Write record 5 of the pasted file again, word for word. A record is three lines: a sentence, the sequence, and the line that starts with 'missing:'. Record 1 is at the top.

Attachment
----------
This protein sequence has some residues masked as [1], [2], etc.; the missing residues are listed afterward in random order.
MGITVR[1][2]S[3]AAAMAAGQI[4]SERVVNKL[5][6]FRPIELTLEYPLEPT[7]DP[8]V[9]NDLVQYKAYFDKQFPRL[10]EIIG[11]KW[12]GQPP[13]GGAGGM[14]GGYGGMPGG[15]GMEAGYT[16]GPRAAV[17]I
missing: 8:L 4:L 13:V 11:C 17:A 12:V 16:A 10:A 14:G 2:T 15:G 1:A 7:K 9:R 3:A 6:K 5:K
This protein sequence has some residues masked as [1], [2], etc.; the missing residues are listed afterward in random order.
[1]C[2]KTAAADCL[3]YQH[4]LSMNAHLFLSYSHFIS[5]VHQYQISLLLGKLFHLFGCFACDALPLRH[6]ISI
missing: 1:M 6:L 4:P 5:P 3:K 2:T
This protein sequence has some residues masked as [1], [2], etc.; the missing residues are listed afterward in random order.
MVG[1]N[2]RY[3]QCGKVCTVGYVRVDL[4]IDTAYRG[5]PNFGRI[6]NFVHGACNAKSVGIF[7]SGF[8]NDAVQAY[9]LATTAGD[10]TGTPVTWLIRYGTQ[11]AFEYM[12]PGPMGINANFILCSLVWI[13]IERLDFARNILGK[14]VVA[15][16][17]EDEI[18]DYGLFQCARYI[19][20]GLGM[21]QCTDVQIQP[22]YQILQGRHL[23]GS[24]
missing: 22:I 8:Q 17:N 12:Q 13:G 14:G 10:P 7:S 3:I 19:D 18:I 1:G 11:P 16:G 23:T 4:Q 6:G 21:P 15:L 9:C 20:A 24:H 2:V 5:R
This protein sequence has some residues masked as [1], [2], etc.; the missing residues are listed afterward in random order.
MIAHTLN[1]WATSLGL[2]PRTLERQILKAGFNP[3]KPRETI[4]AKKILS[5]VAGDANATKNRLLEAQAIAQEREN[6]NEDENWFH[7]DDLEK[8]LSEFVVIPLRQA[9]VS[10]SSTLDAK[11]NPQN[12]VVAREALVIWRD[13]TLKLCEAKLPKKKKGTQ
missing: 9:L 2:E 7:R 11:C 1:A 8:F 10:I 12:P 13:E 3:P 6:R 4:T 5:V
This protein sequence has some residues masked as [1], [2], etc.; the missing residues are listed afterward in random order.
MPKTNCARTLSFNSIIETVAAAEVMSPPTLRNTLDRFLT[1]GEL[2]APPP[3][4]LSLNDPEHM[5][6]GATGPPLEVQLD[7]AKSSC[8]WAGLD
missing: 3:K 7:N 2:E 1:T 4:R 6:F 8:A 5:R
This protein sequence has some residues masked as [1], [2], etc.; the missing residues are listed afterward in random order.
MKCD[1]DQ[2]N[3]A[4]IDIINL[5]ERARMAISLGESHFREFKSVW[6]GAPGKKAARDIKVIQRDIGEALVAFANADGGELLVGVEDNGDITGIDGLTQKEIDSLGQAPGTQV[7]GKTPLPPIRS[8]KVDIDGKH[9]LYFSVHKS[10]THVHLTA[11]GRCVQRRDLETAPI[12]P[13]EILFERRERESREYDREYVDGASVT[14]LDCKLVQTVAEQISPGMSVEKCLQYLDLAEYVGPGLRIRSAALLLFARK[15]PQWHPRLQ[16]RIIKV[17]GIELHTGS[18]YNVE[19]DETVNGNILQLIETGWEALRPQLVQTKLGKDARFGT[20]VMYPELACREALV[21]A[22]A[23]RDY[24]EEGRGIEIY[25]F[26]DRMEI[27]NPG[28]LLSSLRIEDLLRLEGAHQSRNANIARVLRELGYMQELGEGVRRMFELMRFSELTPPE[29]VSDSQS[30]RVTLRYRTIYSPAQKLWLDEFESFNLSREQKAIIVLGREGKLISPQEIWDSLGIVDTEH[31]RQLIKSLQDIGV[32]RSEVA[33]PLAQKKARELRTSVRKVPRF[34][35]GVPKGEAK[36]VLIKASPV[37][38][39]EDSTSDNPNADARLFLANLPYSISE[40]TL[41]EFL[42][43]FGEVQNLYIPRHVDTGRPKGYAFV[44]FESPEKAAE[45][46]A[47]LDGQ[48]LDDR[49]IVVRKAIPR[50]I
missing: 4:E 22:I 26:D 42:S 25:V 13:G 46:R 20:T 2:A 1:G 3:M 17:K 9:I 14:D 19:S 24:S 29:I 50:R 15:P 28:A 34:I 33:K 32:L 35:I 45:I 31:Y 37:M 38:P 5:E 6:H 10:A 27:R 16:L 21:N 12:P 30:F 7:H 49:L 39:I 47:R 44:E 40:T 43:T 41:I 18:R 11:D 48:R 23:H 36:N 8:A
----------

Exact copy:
This protein sequence has some residues masked as [1], [2], etc.; the missing residues are listed afterward in random order.
MPKTNCARTLSFNSIIETVAAAEVMSPPTLRNTLDRFLT[1]GEL[2]APPP[3][4]LSLNDPEHM[5][6]GATGPPLEVQLD[7]AKSSC[8]WAGLD
missing: 3:K 7:N 2:E 1:T 4:R 6:F 8:A 5:R